Contact: Sophie Pinchetti, email@example.com, Whatsapp: +593 98148 4873. Photos & interviews with Ceibo Alliance leadership and additional spokespeople available upon request.
29 September 2020 – Today, at 9.00 AM EDT, Indigenous non-profit organization Ceibo Alliance will receive the United Nation’s Equator Prize in honor of its integral strategies to protect Indigenous Rights and the Amazon, and for its extraordinary leadership of indigenous-led solutions to climate change.
The Equator Prize, organized by the Equator Initiative within the United Nations Development Programme, recognizes the work of local and indigenous organizations from across the world showcasing innovative, nature-based solutions for tackling biodiversity loss and climate change. This year’s Equator Prize 2020 Award Ceremony takes place on the occasion of the 75th session of the UN General Assembly (UNGA 75) where world leaders have convened to discuss pressing issues ranging from COVID-19 to climate change. Awards for the winner countries will be presented during the live-streamed virtual event by several celebrities including committed rainforest advocates, musician Sting and actress Trudie Styler, who are both long-time supporters of the Ceibo Alliance.
This prestigious recognition by the United Nations comes just days after Ceibo Alliance’s Co-Founder and prominent Indigenous leader Nemonte Nenquimo was named to this year’s TIME 100, its annual list of the 100 most influential people in the world.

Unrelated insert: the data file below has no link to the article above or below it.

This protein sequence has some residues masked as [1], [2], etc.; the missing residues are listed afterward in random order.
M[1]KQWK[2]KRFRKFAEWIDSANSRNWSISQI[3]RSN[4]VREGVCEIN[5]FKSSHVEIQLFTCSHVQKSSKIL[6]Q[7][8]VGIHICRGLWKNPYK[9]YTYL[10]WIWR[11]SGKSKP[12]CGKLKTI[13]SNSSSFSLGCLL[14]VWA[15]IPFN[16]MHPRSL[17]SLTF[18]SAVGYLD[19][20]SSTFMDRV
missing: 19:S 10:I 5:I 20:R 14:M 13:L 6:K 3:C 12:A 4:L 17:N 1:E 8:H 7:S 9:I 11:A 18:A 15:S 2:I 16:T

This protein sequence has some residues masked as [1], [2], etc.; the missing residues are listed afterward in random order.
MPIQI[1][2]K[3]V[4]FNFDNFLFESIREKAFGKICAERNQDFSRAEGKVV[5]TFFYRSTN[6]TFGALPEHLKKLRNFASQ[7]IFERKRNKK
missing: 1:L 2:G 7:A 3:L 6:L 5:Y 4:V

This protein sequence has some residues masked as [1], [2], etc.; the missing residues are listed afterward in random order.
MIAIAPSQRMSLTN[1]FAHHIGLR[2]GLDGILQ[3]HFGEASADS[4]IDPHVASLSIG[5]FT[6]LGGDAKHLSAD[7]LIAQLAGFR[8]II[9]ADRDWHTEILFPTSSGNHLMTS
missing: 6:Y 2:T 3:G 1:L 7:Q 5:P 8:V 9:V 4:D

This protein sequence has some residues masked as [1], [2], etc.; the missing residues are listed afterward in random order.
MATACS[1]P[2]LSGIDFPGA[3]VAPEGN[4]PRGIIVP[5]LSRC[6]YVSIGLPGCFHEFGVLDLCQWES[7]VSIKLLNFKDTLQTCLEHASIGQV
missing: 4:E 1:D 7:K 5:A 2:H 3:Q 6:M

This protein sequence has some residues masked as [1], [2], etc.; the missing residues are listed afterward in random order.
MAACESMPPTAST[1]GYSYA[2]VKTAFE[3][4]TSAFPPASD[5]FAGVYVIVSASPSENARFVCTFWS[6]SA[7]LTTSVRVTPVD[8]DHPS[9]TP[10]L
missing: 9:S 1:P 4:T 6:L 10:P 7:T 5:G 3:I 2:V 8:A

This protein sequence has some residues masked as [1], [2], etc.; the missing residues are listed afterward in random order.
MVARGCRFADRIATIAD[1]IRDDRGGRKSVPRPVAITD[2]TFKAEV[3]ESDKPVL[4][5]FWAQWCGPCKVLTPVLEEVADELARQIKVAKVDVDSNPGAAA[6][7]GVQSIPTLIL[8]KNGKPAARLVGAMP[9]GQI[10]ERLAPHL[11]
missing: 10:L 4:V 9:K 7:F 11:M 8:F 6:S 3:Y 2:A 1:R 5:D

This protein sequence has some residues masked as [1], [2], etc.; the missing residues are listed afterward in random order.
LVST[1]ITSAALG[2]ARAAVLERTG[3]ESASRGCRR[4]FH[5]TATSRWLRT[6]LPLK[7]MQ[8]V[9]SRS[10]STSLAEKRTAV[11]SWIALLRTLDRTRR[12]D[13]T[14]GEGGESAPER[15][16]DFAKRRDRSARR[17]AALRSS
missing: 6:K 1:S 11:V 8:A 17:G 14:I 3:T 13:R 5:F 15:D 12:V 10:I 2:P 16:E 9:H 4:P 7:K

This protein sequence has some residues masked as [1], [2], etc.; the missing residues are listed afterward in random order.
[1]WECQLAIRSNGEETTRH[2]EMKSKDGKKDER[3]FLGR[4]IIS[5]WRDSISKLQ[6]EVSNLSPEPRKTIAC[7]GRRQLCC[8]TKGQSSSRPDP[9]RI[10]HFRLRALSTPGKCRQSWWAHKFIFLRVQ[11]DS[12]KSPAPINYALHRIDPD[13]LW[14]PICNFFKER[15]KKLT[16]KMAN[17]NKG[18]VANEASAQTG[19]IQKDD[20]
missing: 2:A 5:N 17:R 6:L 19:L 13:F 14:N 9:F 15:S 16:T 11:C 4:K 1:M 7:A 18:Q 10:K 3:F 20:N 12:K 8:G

Founded in 2014, Ceibo Alliance is a first-of-its-kind Indigenous alliance spanning Ecuador, Peru, and Colombia. Born from the solidarity between Indigenous nations fighting a decades-long legacy of oil contamination in the northern Ecuadorian Amazon, Ceibo Alliance is composed of communities from the Kofán, Siona, Secoya, and Waorani nations— all ethnic minorities at risk of cultural and physical extinction. Collectively, these nationalities are stewards of more than five million acres of primary rainforest.
“We are honored by this global recognition by the UN for our work in defense of our rainforest territories and cultures. This Prize goes out to all our Indigenous communities and nations who are on the frontlines of the battle to protect the Amazon. As Indigenous peoples, we have suffered many oppressions and violations. But through our shared struggle for survival and guided by the vision of our ancestors, we are building a unified movement to protect the rainforest, our planet, and future generations”, said Siona leader and Ceibo Alliance’s Director, Alicia Salazar.